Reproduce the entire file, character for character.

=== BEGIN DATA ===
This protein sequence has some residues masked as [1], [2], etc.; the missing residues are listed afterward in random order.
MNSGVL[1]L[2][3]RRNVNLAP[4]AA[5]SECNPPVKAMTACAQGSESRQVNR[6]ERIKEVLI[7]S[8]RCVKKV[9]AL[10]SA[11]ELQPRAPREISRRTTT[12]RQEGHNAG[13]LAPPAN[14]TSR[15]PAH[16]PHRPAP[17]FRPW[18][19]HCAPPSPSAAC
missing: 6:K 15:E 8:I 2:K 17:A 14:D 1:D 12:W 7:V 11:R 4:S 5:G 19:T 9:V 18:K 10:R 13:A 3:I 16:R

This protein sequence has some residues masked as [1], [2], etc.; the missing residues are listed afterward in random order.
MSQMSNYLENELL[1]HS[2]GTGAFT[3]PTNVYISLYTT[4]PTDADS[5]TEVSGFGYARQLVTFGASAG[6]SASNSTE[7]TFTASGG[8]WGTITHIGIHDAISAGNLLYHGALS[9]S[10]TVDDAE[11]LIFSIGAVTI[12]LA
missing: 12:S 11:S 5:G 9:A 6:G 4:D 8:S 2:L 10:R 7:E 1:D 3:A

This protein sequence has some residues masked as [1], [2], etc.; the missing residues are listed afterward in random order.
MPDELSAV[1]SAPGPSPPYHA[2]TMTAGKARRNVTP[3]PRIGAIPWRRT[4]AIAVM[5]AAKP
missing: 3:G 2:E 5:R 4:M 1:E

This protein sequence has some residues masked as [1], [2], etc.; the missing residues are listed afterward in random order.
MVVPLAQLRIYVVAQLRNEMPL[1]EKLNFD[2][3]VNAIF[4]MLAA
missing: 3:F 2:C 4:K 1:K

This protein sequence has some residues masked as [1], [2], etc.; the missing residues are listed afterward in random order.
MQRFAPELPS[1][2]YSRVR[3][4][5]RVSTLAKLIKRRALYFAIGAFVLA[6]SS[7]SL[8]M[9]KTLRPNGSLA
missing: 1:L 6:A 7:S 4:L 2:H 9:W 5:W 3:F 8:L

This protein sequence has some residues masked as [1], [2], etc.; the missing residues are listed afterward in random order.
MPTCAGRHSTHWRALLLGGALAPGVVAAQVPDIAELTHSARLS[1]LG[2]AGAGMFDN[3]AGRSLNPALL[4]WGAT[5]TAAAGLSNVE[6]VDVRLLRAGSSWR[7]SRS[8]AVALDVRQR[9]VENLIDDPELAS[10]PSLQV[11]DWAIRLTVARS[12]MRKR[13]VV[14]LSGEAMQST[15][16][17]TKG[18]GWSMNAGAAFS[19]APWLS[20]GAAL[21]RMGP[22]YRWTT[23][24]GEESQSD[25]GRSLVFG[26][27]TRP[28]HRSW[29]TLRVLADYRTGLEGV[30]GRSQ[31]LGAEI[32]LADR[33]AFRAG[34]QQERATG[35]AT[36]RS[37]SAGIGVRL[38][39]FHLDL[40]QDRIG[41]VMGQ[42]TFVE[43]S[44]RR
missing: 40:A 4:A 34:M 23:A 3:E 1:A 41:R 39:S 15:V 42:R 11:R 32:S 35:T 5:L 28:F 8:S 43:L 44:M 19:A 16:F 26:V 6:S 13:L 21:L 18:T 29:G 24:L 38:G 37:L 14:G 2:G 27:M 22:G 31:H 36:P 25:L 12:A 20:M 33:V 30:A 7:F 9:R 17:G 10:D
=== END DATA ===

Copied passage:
This protein sequence has some residues masked as [1], [2], etc.; the missing residues are listed afterward in random order.
MNSGVL[1]L[2][3]RRNVNLAP[4]AA[5]SECNPPVKAMTACAQGSESRQVNR[6]ERIKEVLI[7]S[8]RCVKKV[9]AL[10]SA[11]ELQPRAPREISRRTTT[12]RQEGHNAG[13]LAPPAN[14]TSR[15]PAH[16]PHRPAP[17]FRPW[18][19]HCAPPSPSAAC
missing: 6:K 15:E 8:I 2:K 17:A 14:D 1:D 12:W 7:V 11:R 4:S 5:G 19:T 9:V 18:K 10:R 13:A 3:I 16:R

This protein sequence has some residues masked as [1], [2], etc.; the missing residues are listed afterward in random order.
MSQMSNYLENELL[1]HS[2]GTGAFT[3]PTNVYISLYTT[4]PTDADS[5]TEVSGFGYARQLVTFGASAG[6]SASNSTE[7]TFTASGG[8]WGTITHIGIHDAISAGNLLYHGALS[9]S[10]TVDDAE[11]LIFSIGAVTI[12]LA
missing: 12:S 11:S 5:G 9:A 6:G 4:D 8:S 2:L 10:R 7:E 1:D 3:A

This protein sequence has some residues masked as [1], [2], etc.; the missing residues are listed afterward in random order.
MPDELSAV[1]SAPGPSPPYHA[2]TMTAGKARRNVTP[3]PRIGAIPWRRT[4]AIAVM[5]AAKP
missing: 3:G 2:E 5:R 4:M 1:E

This protein sequence has some residues masked as [1], [2], etc.; the missing residues are listed afterward in random order.
MVVPLAQLRIYVVAQLRNEMPL[1]EKLNFD[2][3]VNAIF[4]MLAA
missing: 3:F 2:C 4:K 1:K

This protein sequence has some residues masked as [1], [2], etc.; the missing residues are listed afterward in random order.
MQRFAPELPS[1][2]YSRVR[3][4][5]RVSTLAKLIKRRALYFAIGAFVLA[6]SS[7]SL[8]M[9]KTLRPNGSLA
missing: 1:L 6:A 7:S 4:L 2:H 9:W 5:W 3:F 8:L

This protein sequence has some residues masked as [1], [2], etc.; the missing residues are listed afterward in random order.
MPTCAGRHSTHWRALLLGGALAPGVVAAQVPDIAELTHSARLS[1]LG[2]AGAGMFDN[3]AGRSLNPALL[4]WGAT[5]TAAAGLSNVE[6]VDVRLLRAGSSWR[7]SRS[8]AVALDVRQR[9]VENLIDDPELAS[10]PSLQV[11]DWAIRLTVARS[12]MRKR[13]VV[14]LSGEAMQST[15][16][17]TKG[18]GWSMNAGAAFS[19]APWLS[20]GAAL[21]RMGP[22]YRWTT[23][24]GEESQSD[25]GRSLVFG[26][27]TRP[28]HRSW[29]TLRVLADYRTGLEGV[30]GRSQ[31]LGAEI[32]LADR[33]AFRAG[34]QQERATG[35]AT[36]RS[37]SAGIGVRL[38][39]FHLDL[40]QDRIG[41]VMGQ[42]TFVE[43]S[44]RR
missing: 40:A 4:A 34:M 23:A 3:E 1:A 41:R 39:S 15:V 42:R 11:R 32:S 35:T 5:L 28:F 8:S 43:L 44:M 19:A 16:F 26:V 6:S 13:L 21:L 18:T 29:G 24:L 38:G 37:L 14:G 2:G 27:M 22:G 31:H 36:P 25:L 12:A 20:M 33:V 30:A 7:F 9:R 17:G 10:D